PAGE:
The proposed merger between Dalhousie and Nova Scotia Agricultural College (NSAC) is moving forward.
Today, following nine months of discussions and negotiations, the Department of Agriculture and Dalhousie announced an agreement in principle that will see NSAC formally become part of Dalhousie.
Effective July 1, 2012, NSAC will become Dalhousie’s new Faculty of Agriculture, but will also become distinct campus within Dal. It will be led by a principal/dean, a dual role that will oversee both academic programs and local campus services and supports.
“This is an exciting new step in a longstanding relationship,” said Dalhousie President Tom Traves, referencing the history of academic and research collaboration between the two universities.
“It’s an opportunity to combine strengths to build a national centre of excellence for research and innovation in agriculture, as well as enhance the vital role NSAC plays in Bible Hill and in the economic development of our province and our region.”
“We need to do things differently for long term agricultural growth,” added Agriculture Minister, John MacDonell.“This merger will ensure this. NSAC faculty, staff and students can look forward to a bright future as Dalhousie's Faculty of Agriculture.”
Students at NSAC, who will formally become Dal students this fall, won’t notice much difference in their academic experience right away: there are no changes planned to NSAC’s programs for at least the next two academic years. That said, all parties acknowledge that pairing Dal and NSAC presents some exciting opportunities for academic and research collaboration in the years ahead.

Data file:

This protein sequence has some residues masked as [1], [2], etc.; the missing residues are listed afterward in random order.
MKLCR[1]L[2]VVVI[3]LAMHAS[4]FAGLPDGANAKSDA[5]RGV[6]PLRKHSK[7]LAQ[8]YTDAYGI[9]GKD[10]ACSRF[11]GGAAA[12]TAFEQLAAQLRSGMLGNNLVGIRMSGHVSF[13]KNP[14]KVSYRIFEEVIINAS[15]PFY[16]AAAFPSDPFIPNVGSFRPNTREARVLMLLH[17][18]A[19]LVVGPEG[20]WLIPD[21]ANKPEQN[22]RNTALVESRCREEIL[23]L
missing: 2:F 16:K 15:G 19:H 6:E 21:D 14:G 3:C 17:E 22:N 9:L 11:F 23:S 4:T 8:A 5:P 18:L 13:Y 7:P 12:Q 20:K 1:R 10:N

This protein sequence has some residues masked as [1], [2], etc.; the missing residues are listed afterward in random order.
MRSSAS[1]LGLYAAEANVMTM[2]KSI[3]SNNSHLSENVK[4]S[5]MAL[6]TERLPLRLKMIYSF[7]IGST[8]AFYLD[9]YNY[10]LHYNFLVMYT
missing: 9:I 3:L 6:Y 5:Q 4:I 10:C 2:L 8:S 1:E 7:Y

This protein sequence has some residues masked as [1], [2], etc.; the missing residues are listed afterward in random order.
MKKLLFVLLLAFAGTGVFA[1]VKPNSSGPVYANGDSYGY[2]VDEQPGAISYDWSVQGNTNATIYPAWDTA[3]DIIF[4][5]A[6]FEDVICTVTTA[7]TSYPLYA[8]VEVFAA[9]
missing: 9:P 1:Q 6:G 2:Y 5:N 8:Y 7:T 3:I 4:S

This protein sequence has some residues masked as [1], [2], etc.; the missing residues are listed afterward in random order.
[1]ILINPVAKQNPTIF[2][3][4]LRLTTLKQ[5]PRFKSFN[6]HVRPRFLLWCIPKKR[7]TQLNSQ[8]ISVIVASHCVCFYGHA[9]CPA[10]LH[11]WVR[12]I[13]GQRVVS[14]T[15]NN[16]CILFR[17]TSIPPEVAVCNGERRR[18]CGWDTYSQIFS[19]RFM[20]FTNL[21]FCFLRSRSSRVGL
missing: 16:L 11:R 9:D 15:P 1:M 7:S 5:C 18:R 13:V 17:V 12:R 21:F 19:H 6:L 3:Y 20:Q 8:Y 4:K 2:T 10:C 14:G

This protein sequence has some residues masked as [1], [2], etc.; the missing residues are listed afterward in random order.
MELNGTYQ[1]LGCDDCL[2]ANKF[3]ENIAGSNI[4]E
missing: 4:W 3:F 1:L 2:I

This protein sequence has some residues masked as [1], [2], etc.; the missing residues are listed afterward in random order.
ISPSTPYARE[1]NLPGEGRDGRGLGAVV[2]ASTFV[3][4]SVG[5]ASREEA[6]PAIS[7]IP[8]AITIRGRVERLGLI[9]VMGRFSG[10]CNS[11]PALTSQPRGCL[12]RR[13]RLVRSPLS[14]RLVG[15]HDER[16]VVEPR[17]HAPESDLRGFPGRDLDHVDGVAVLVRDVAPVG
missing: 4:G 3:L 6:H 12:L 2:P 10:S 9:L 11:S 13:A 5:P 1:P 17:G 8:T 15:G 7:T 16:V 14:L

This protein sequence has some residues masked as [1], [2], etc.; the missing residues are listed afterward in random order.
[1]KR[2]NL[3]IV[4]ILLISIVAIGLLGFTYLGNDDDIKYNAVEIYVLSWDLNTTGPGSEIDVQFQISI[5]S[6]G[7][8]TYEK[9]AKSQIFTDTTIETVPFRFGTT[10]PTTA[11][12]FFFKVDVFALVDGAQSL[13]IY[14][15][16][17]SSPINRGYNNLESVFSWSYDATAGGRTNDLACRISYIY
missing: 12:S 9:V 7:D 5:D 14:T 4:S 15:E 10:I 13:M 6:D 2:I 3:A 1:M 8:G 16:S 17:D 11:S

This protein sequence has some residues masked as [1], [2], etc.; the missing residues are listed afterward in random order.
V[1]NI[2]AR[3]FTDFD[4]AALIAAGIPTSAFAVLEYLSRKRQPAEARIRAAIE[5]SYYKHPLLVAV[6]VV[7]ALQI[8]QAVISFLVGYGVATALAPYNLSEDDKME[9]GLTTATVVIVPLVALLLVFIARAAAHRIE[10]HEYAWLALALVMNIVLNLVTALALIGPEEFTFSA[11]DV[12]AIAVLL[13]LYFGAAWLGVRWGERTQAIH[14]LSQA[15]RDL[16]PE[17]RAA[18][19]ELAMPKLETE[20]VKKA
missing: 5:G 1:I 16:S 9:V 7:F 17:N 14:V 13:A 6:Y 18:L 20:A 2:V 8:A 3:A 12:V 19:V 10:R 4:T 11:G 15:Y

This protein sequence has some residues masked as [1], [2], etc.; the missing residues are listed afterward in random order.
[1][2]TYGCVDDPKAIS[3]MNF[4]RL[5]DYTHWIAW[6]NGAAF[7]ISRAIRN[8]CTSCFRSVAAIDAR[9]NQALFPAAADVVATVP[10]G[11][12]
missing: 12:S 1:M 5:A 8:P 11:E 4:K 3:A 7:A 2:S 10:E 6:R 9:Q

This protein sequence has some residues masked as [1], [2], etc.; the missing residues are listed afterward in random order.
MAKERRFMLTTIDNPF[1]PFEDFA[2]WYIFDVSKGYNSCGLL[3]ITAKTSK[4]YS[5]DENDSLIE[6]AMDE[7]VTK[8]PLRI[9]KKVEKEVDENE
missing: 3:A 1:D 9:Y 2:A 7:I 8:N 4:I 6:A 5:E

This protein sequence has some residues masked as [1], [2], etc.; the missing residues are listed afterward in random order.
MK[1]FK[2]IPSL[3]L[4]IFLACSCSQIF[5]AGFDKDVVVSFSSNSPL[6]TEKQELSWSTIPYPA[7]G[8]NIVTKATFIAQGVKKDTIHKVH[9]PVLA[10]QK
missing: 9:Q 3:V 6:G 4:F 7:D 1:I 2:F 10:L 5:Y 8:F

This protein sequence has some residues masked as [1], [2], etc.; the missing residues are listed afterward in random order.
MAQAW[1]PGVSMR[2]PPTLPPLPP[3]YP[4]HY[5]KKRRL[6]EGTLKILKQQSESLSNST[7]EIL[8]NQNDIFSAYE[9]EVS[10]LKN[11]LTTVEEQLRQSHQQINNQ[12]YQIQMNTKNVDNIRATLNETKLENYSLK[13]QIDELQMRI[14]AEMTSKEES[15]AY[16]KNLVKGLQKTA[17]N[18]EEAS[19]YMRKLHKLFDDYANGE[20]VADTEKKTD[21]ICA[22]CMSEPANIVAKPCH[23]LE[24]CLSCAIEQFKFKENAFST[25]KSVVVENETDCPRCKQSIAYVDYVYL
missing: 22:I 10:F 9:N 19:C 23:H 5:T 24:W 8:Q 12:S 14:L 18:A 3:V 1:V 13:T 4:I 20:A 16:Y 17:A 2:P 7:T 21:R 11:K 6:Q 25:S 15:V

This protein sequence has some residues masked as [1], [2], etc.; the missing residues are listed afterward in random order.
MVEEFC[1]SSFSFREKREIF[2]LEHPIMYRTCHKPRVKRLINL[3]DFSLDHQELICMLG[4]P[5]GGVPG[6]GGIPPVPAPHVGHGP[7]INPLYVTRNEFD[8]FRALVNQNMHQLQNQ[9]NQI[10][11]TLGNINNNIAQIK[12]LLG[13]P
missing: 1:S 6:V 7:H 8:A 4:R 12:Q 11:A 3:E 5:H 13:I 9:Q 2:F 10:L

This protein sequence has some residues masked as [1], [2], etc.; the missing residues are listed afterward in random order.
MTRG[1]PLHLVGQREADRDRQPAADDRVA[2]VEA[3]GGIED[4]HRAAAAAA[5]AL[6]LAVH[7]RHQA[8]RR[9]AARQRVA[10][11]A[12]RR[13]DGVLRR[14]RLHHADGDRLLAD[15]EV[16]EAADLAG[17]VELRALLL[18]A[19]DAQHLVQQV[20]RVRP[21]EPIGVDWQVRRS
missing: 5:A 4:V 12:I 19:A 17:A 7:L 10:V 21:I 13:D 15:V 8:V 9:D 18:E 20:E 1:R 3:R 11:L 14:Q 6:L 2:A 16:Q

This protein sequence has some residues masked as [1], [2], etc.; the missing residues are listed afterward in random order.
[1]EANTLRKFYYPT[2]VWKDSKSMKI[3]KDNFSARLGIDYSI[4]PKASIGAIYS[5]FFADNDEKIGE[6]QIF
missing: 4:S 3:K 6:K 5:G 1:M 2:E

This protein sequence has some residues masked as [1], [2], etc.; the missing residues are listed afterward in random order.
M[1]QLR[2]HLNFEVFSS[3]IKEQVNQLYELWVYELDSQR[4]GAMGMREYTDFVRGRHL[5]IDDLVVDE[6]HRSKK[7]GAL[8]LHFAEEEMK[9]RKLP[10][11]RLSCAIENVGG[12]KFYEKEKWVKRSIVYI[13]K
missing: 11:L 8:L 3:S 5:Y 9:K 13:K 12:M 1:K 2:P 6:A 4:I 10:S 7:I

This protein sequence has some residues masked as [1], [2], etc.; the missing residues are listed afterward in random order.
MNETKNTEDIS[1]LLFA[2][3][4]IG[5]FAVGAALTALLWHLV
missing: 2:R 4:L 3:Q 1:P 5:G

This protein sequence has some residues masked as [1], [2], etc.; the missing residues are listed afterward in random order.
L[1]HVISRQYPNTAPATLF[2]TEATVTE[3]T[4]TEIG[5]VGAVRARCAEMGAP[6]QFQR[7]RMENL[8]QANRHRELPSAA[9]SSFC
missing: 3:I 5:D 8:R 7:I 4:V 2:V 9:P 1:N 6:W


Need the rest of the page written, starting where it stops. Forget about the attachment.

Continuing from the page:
As for NSAC employees, they will retain their existing collective agreements until such point that they are due to be renegotiated with Dal, and will stay in their current pension plan. While there may be some new working relationships come July 1, most people’s jobs will be substantially the same since programs and services will continue as usual.
That continuity is important: not just to guide the transition, but to maintain the quality of NSAC’s teaching, research and student support.
“We’re not only gaining a new faculty at Dal – we’re adding more than 1,000 unique and innovative students, a dedicated and talented team of professors and employees, and 100 years of tradition,” said Dr. Traves. “NSAC is a special place for so many people, and as the Faculty of Agriculture, it will have a special and important place within Dalhousie.”
The formal agreement won’t be finalized until all the fine details are settled and the legislation is approved by the Nova Scotia Legislature. The tentative agreement indicates that Dal will receive NSAC’s operating funding as well as funding to account for other government resources that have been provided to NSAC, including IT, HR and Finance. The Provincial Government has also agreed to cover some specific budget pressures in the years ahead relating to items such as deferred maintenance and increasing resource costs, and there will be a one-time allocation for pure transition costs.
The immediate next step is for the transition process to get underway. A leadership team with representatives from both schools and led by Susan Spence Wach—Dal’s lead in the negotiation process—will soon begin working with department and offices to determine what elements of a transition need to happen in the next few months, and which can wait until after the July 1 merger date.
A search for the permanent principal/dean is underway, but in the interim the role will be filled by Harold Cook, NSAC alumnus and former dean of Dal’s Faculty of Medicine. He takes the post May 1.
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